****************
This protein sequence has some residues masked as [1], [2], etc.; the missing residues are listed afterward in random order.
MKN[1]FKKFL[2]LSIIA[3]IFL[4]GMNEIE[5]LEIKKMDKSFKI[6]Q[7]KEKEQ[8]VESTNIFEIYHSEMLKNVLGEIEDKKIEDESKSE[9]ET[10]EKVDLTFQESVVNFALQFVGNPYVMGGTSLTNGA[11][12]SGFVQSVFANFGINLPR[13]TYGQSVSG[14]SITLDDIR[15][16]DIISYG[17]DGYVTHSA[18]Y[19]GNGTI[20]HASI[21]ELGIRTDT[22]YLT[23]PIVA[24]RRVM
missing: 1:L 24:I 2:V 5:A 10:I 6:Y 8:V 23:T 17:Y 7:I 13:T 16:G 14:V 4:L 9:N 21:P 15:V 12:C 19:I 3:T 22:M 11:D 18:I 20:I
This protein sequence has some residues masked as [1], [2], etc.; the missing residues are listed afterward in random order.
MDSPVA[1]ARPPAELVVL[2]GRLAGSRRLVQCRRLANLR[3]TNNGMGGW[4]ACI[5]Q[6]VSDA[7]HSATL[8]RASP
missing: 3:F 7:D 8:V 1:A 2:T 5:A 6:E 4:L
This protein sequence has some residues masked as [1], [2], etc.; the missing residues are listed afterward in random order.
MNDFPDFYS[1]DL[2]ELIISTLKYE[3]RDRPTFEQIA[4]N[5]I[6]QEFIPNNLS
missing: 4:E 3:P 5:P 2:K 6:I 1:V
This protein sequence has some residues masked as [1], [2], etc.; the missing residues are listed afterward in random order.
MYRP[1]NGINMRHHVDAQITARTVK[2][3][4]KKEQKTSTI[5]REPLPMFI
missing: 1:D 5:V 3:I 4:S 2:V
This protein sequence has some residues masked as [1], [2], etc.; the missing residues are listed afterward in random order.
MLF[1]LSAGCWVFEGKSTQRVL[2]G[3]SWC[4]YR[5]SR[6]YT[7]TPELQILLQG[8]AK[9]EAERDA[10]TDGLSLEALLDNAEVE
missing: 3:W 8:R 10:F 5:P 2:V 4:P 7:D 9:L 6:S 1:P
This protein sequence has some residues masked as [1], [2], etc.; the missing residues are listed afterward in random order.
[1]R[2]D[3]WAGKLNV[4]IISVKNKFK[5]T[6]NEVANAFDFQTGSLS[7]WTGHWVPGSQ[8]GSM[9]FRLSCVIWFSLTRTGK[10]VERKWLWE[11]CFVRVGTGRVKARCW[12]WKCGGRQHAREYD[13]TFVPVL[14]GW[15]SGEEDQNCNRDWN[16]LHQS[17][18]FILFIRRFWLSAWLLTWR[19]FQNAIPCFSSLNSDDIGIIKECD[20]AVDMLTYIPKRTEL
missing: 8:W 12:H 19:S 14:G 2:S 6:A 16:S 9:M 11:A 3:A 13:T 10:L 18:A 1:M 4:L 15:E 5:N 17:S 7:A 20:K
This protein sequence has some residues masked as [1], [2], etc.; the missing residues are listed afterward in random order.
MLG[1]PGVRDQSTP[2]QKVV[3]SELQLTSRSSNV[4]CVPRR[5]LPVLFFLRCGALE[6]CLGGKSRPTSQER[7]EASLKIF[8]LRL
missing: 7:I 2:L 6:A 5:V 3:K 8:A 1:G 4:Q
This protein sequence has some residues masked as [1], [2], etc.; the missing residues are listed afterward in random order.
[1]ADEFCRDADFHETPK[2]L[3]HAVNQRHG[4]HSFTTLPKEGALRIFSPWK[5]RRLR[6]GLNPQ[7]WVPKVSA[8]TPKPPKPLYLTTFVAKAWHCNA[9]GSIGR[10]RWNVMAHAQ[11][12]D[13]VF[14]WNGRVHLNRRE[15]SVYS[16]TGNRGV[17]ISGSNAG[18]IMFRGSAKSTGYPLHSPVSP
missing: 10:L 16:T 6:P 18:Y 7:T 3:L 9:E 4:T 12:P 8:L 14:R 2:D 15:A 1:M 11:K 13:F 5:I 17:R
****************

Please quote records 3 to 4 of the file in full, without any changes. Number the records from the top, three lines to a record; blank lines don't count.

This protein sequence has some residues masked as [1], [2], etc.; the missing residues are listed afterward in random order.
MNDFPDFYS[1]DL[2]ELIISTLKYE[3]RDRPTFEQIA[4]N[5]I[6]QEFIPNNLS
missing: 4:E 3:P 5:P 2:K 6:I 1:V
This protein sequence has some residues masked as [1], [2], etc.; the missing residues are listed afterward in random order.
MYRP[1]NGINMRHHVDAQITARTVK[2][3][4]KKEQKTSTI[5]REPLPMFI
missing: 1:D 5:V 3:I 4:S 2:V